Don’t rush process, whether it be improving as an athlete or knowing yourself and your partners; take your time. You won’t succeed at rushing it, even if you try, so let it come at its natural pace. This advice is easy or hard to hear and understand depending on which season of life you’re in. The young and the old don’t like to hear this. The middle-aged tend to see it clearly.
Cover all your Bases
When it comes to alpine climbing there is a long list of things you can do to prepare perfectly and we could easily come up with a similar list for skiing or mountain running.
- Do the approach and look at the face, take photos to study later, and bring a pair of binoculars. The operative verb here: To study. My friend Marko Prezelj and I call it “talking to the mountain”.
- Alpinists, remember one simple rule: ice is gray, snow is white. Too many people have convinced themselves that the "white streaks" are climbable. They’re not. Gray ice can be really hard to see when the rock is also gray, which it usually is.
- Get up close. Touch the face, touch the rock, touch the ice. Find the first pitch so you’ll recognize it in the dark. Time how long it takes you to get to the base.
- Climb easier and lower-commitment routes that are of similar aspect and elevation (and therefore have similar conditions) before launching big. This can be done in marginal weather if you’re waiting for a bigger window.
- Scout the descent. Identify the hazards that exist on the descent. Can you avoid rockfall hazard by planning to descend at night, or after a planned bivy early in the morning? Think long term, think survival. Sure bivy gear is heavy, but losing your life is heavier.
- Make a navigation plan. I always carry way more navigation equipment than anyone expects me to and it’s saved my life numerous times: I always carry: a paper map, a simple/light compass, barometric altimeter, dedicated GPS, extra batteries, plus a smart-phone with another GPS. When it comes to navigation, your contingencies need contingencies. Things go wrong and navigating in bad weather and at night is really really hard and the consequences of walking off a cornice, rapping down the wrong gully, etc, are really really bad.
- Weather: the last 21 days (or so) of weather determine the current climbing or skiing conditions. Do you know what that weather was? Make an effort to follow the weather for three weeks before you travel to a new zone to climb or ski. I always spend time trying to understand the past weather before worrying about the next 3-5 days of forecast weather. A good way to understand conditions is to talk to an active local.
Be Cognizant of the Unknown.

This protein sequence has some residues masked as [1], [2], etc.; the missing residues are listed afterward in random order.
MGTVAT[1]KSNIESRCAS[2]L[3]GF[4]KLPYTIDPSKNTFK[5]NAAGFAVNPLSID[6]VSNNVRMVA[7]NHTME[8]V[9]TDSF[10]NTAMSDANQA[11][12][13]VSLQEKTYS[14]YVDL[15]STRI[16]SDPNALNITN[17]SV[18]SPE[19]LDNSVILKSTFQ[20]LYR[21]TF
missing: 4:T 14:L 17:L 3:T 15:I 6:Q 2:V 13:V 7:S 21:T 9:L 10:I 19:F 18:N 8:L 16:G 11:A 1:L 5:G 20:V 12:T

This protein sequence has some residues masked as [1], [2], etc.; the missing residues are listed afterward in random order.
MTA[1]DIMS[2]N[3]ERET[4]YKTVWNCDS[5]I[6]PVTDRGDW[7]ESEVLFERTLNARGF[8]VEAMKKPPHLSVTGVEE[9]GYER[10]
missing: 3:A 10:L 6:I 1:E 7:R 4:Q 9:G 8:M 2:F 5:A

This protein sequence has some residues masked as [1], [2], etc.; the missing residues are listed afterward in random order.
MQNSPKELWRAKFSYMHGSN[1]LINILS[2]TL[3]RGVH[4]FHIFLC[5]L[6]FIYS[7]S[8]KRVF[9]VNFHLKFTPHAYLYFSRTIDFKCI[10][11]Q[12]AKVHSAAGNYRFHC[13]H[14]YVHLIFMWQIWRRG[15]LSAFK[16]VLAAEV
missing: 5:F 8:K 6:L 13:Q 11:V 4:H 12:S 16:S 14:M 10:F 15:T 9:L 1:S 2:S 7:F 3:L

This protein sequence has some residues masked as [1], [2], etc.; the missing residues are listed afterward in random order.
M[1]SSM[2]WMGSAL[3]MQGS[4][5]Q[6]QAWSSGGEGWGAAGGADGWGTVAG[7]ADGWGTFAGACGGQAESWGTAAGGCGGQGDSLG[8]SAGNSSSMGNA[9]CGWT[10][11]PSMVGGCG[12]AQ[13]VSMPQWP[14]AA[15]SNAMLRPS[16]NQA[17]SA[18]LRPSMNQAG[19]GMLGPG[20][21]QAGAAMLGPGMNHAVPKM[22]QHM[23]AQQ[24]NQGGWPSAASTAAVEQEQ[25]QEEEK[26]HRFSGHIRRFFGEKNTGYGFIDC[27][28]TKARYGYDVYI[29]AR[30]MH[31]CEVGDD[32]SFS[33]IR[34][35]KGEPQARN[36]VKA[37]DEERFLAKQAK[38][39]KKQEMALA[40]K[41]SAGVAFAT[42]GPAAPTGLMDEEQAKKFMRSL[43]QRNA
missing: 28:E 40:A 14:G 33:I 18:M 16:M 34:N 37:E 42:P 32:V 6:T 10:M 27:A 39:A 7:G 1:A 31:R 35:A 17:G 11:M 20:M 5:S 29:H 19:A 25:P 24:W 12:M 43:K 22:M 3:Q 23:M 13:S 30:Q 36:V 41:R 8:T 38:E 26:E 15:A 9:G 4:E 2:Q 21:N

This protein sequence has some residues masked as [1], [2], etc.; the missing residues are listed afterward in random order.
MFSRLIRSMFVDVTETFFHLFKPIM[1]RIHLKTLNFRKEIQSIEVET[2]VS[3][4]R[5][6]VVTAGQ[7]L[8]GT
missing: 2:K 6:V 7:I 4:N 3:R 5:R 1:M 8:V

What you don’t know will kill you.
The mountain environment is simply too complex to know everything about it. It’s too dynamic. But the things you don’t know are also the things that are most likely to kill you. So name them, call them out. Cornices: don’t know how big they are but know they’re there. Snowfield half-way up: don’t know how stable that snow-slope is, but better allow time to do a check and evaluate its stability. Anchors: don’t know where to set up the belays, so I’ll need time to find the best spot. And maybe bringing that extra 2 pitons is worth the weight given what we do not know. And so on…
To claim knowledge of what you think you know, you must be able to explain why. Why do you think the slope is safe? Explain it to your partner. Why do you think the ice is well-bonded to the rock on that crux section? Explain it to your partner. If you can’t do this, that’s a signal to take a more exploratory approach. Meaning dip your toe in, don’t jump straight in. Place extra gear and carefully tap on the ice very gently, with the side of the tool, to hear it, feel it. Don’t run up to it, run-out, and swing in carelessly. Be mindful of the risk of your individual actions.
Have this discussion with you partner constantly. It usually is quite quick, but say it out loud. You’ll be safer for it.
Rescue and Communications
Always tell someone where you’re going and when you’ll be back. Furthermore, I believe it is now our responsibility to carry a rescue communications device. These days, no matter how remote you go, if you disappear, someone will come looking for you. Don’t needlessly put search and rescue personnel at risk by being invisible. Make their jobs as easy as possible. Yes, it costs money and adds grams to your kit. The Garmin InReach mini weights 100 grams (3.5 ounces) and costs around $300 plus a subscription. But you’d feel horrible if someone searching for you was injured or killed because they couldn’t easily find you.
Perfect Preparation is hard. It usually takes more time than the actual objective. But its’ worth the effort once you understand that it is a cornerstone of your safety and success in the mountains.